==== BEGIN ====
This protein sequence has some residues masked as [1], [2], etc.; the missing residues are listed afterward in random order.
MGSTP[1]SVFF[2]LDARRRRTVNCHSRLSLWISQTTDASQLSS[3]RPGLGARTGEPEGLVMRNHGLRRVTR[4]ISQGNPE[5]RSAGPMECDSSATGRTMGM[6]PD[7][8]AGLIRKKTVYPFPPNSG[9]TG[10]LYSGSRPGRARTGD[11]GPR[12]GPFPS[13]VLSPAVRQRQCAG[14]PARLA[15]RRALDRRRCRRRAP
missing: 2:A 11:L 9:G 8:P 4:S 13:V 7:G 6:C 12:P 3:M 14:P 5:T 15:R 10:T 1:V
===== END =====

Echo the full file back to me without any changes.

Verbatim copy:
This protein sequence has some residues masked as [1], [2], etc.; the missing residues are listed afterward in random order.
MGSTP[1]SVFF[2]LDARRRRTVNCHSRLSLWISQTTDASQLSS[3]RPGLGARTGEPEGLVMRNHGLRRVTR[4]ISQGNPE[5]RSAGPMECDSSATGRTMGM[6]PD[7][8]AGLIRKKTVYPFPPNSG[9]TG[10]LYSGSRPGRARTGD[11]GPR[12]GPFPS[13]VLSPAVRQRQCAG[14]PARLA[15]RRALDRRRCRRRAP
missing: 2:A 11:L 9:G 8:P 4:S 13:V 7:G 6:C 12:P 3:M 14:P 5:T 15:R 10:T 1:V